RayField Wright, retired Dallas Cowboy faces dementia

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Rayfield Wright, a retired Dallas Cowboy and Football Hall of Fame member, faces dementia. Wright, now 68, played for the Cowboys from 1967-1979. He has two Super Bowl rings in size 16 through which a quarter can easily pass. His retirement was brought on by the effects of multiple concussions which was affecting his memory. A member of the former NFL players lawsuit group, Wright has lost count of his concussions and recently in an interview commented: “so many I couldn’t even count them”. Still a imposing presence at 6’7″ and 265 pounds, Wright is only a few pounds heavier than his playing weight, but is troubled by his cognitive decline and seizures and he now he limits his public appearances. In 2012 Wright was diagnosed with Dementia, but periodically forgets what is wrong with him and slips into tears when he experiences periods of confusion.This giant of football has become dependent on a former girlfriend, now caretaker, to get through the day.

In addition to his cognitive and mental health problems which are likely related to Chronic Traumatic Encephalopathy or CTE, Wright has been plagued with financial problems, including uncovered medical costs. The NFL lawsuit may bring Wright some financial relief, but it will never adequately compensate him for the losses related to his multiple concussions. The NFL lawsuit has  “bogged down” with the Judge requesting additional information to support the proposed settlements which are scaled by age of the person and the disabling condition.  Recently Rayfield Wright brought his deteriorating mental health situation to the public’s attention. He remains one of football’s all-time greats, but he may not soon remember the game.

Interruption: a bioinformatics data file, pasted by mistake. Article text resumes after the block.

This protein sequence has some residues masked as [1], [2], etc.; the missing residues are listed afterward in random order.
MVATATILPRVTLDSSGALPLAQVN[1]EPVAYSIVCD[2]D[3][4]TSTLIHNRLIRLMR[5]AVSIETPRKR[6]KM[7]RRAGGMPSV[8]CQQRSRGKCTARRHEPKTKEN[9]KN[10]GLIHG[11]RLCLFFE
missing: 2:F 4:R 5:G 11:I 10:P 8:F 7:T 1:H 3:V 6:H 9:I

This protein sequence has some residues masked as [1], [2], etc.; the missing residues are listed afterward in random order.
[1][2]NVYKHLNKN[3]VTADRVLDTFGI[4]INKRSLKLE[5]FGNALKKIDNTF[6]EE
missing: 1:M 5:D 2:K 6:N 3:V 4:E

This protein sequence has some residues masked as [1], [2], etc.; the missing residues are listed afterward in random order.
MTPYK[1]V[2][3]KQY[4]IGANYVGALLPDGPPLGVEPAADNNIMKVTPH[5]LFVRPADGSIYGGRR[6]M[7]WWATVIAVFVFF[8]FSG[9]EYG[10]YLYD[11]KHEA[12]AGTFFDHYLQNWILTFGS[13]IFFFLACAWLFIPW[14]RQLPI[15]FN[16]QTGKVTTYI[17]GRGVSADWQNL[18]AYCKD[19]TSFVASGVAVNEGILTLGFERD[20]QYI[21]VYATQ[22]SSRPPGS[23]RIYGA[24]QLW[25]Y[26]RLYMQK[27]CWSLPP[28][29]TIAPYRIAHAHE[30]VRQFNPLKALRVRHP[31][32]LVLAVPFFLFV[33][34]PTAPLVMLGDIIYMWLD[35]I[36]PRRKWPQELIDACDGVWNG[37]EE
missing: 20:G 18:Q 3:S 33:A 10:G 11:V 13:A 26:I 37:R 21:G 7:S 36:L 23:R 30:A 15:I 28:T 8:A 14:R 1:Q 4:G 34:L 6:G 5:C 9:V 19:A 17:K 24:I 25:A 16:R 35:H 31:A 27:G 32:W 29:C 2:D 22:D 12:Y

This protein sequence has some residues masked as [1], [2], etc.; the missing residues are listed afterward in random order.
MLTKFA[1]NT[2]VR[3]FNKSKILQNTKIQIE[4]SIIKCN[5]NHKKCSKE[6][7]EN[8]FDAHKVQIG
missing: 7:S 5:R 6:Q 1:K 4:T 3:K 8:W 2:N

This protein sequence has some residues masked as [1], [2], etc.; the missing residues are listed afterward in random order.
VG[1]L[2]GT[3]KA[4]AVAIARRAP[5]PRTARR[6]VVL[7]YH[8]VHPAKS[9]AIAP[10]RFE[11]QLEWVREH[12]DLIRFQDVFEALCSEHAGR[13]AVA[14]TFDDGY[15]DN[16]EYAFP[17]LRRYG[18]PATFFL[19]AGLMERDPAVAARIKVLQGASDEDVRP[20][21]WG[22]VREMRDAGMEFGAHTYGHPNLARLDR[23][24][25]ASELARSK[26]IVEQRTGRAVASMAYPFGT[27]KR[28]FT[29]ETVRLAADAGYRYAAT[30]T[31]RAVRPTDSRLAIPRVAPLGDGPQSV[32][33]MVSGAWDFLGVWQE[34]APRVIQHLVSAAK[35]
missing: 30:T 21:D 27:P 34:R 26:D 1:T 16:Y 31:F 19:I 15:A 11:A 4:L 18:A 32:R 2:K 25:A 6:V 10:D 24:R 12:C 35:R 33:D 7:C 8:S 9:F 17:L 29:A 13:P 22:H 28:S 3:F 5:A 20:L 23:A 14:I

Click here to read the New York Times story.

About Rolf Gainer Ph.D.

Dr. Rolf Gainer is the founder of the Neurologic Rehabilitation Institute at Brookhaven Hospital in Tulsa, Oklahoma as well as the Neurological Rehabilitation Institute of Ontario, in Toronto, Canada. Dr. Gainer is a psychologist with more than twenty-five years of experience in the treatment and rehabilitation of individuals with brain injuries and a dual diagnosis. Dr. Gainer has designed and operated innovative rehabilitation programs in the United States and Canada for individuals who have been regarded as difficult to serve. He is currently involved in conducting two outcome studies related to the long-term issues faced by individuals with brain injuries and a dual diagnosis. He has presented papers throughout the United States and Canada in many professional conferences and educational forums.

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